My husband and I have been reading a few pages of this 30 page document together every evening after dinner. It is unusually clear and waffle-free, and worth a reading by anyone who wants a first-hand account of the Bush Administration’s strategy:

National Strategy for Victory in Iraq

Prodos and I have also been reading numerous press and Internet accounts of the Bush plan for Iraq, and have noticed that some important information contained in the administration’s document has been ignored in these many accounts, or pulled out of context or otherwise misrepresented. If you’ve been getting your information about this plan from reporters, I recommend you stop doing that, and go to the source!

You can make a game of comparing what you read in commentaries and even the allegedly journalistic reports with what you read in the original government document.

I just want to add that some of the content of this document that is being treated in the press as if it were new seems, in my memory at least, to have been stated by President Bush for quite some time, some of it from the beginning, before the USA got into the war in Iraq.

I could swear that even before we went into Afghanistan, Bush was saying that this fight against terrorism was likely to take many years, that it would be tough, there would be setbacks, etc. – all common sense when it comes to any war. But some in the press have been writing as if Bush expected the war to be a snap.

Did Bush ever say anything like that in regard to Iraq, in partricular? I don’t remember it. But even if he did, he had already told the country that the war against terrorism would not be over soon, and that the country should not expect a swift and easy job.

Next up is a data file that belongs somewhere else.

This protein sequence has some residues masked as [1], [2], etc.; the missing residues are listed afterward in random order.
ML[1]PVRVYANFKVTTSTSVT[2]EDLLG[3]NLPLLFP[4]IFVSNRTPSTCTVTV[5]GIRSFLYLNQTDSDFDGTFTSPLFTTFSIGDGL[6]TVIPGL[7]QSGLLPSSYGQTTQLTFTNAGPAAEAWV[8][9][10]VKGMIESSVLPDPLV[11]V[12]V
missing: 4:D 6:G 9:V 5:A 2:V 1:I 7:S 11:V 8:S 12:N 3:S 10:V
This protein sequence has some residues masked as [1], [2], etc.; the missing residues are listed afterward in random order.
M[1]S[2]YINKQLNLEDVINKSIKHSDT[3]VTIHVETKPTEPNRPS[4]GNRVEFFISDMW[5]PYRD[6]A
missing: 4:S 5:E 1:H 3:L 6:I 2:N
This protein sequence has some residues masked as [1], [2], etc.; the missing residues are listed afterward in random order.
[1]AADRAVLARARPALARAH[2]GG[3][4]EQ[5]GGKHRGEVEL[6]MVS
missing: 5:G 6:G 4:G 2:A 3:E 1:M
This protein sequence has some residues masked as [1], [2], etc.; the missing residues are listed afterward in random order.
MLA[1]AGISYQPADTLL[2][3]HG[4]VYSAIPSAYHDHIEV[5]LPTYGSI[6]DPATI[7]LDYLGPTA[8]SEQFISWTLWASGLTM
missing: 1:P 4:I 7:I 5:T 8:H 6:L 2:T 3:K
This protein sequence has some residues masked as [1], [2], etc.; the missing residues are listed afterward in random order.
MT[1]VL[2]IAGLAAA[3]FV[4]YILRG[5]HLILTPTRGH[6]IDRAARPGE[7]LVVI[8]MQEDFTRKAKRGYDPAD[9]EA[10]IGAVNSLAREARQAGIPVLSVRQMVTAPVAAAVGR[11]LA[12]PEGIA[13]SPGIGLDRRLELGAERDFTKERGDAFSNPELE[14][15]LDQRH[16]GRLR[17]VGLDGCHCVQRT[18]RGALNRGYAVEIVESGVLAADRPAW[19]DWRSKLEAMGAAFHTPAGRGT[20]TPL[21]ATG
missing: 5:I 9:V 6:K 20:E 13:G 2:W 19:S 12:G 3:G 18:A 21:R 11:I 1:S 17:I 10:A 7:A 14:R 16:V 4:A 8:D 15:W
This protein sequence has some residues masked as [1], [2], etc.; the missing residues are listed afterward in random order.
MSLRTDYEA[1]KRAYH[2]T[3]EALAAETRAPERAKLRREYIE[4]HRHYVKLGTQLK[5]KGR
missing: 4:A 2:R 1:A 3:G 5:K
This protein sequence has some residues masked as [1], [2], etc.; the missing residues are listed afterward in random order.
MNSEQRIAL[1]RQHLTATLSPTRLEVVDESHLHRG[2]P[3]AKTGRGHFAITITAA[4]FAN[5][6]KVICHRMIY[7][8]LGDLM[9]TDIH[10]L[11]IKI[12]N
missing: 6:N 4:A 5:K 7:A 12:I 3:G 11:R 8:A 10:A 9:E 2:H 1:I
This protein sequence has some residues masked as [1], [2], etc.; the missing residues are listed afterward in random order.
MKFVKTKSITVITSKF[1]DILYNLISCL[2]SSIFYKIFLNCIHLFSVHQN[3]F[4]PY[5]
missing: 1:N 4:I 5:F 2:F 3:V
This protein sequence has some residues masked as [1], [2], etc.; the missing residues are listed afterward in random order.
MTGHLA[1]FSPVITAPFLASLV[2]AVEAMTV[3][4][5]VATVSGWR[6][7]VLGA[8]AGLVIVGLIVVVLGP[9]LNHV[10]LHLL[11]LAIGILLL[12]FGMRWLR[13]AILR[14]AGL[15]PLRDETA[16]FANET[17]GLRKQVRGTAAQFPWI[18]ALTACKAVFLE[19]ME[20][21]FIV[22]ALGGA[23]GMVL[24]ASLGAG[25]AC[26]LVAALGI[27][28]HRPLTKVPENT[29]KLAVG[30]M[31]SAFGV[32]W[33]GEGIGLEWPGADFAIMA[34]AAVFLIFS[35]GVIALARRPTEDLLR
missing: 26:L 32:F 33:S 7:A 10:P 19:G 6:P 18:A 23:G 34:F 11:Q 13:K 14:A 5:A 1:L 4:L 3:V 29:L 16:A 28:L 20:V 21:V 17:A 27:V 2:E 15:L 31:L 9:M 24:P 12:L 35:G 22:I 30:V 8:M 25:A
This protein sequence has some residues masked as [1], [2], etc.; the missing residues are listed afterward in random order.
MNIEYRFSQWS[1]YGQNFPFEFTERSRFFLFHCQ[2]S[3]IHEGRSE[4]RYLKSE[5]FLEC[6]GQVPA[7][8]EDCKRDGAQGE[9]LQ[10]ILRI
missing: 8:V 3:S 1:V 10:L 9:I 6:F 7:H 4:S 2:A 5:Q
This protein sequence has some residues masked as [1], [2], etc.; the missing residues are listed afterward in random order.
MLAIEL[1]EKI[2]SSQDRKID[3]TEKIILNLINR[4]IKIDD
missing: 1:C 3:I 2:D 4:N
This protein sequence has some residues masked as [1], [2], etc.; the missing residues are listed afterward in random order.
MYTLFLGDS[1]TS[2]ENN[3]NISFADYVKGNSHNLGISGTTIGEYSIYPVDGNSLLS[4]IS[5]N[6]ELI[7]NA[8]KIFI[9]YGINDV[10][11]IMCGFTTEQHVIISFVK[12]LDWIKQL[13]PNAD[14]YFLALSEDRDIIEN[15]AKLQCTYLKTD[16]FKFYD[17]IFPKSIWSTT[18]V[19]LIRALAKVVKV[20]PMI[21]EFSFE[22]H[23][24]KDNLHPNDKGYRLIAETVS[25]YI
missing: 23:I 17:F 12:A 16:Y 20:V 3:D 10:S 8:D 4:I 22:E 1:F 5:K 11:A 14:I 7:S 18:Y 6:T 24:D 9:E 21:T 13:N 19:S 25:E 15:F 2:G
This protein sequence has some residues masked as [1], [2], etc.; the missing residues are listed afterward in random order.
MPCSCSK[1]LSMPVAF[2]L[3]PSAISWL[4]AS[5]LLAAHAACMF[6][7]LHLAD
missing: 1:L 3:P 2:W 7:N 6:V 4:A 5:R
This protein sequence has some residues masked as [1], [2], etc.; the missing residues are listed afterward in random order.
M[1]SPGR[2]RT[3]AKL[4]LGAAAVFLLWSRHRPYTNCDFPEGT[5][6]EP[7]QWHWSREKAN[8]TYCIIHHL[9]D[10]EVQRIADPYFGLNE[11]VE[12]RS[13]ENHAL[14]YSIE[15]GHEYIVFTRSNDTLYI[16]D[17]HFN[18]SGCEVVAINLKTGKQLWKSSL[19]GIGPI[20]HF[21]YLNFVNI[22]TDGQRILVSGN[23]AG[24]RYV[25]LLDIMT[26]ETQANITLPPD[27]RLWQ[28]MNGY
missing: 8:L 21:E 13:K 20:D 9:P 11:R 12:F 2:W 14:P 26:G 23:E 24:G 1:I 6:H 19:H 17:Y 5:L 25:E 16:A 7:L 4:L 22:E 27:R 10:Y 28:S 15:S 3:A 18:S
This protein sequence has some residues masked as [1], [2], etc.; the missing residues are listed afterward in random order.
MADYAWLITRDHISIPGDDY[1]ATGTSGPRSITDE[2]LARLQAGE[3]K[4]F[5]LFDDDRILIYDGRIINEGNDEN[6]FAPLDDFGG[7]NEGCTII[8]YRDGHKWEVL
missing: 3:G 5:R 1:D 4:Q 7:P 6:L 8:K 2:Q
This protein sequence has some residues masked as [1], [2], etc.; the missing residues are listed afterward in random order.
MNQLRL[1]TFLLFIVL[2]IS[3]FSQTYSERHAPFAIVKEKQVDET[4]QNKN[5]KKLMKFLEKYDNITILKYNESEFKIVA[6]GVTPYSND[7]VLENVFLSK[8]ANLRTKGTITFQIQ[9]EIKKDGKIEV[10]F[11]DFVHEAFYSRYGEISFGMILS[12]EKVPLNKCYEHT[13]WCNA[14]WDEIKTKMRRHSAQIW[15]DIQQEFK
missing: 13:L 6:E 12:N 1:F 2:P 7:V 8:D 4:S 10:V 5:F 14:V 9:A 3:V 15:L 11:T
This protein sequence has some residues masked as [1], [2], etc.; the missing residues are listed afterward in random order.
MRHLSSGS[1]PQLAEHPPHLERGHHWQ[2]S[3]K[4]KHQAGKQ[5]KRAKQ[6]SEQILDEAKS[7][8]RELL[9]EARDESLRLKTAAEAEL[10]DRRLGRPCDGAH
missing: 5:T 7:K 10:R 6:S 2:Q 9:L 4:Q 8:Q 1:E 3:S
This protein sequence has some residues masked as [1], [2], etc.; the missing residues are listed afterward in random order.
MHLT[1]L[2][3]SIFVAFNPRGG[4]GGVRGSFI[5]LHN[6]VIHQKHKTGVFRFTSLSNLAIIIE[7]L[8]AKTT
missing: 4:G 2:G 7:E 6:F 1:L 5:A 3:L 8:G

We need to go back and read the original sources periodically, because if we rely on the second-hand reports and commentaries, our memories of what Bush has actually said will get badly warped.

My opinion of journalists in general has been pretty low for a long time. There doesn’t seem to be many that believe in objective reporting. Perhaps they don’t even know what it is or how to do it anymore. Even a commentary writer who has a specific point of view can be objective – he can take care to present all pertinent facts, the full context, honestly, before he evaluates it according to his philosophy. But context-dropping and, well, LYING, is not objective, and is to no writer’s credit.

When I get some time, I want to find and read all those terrorism-related speeches from the White House since September 11, 2001. Relying on memory isn’t good enough, and relying on reporters to remind me is worse than useless.

Note to self: always go to the source.

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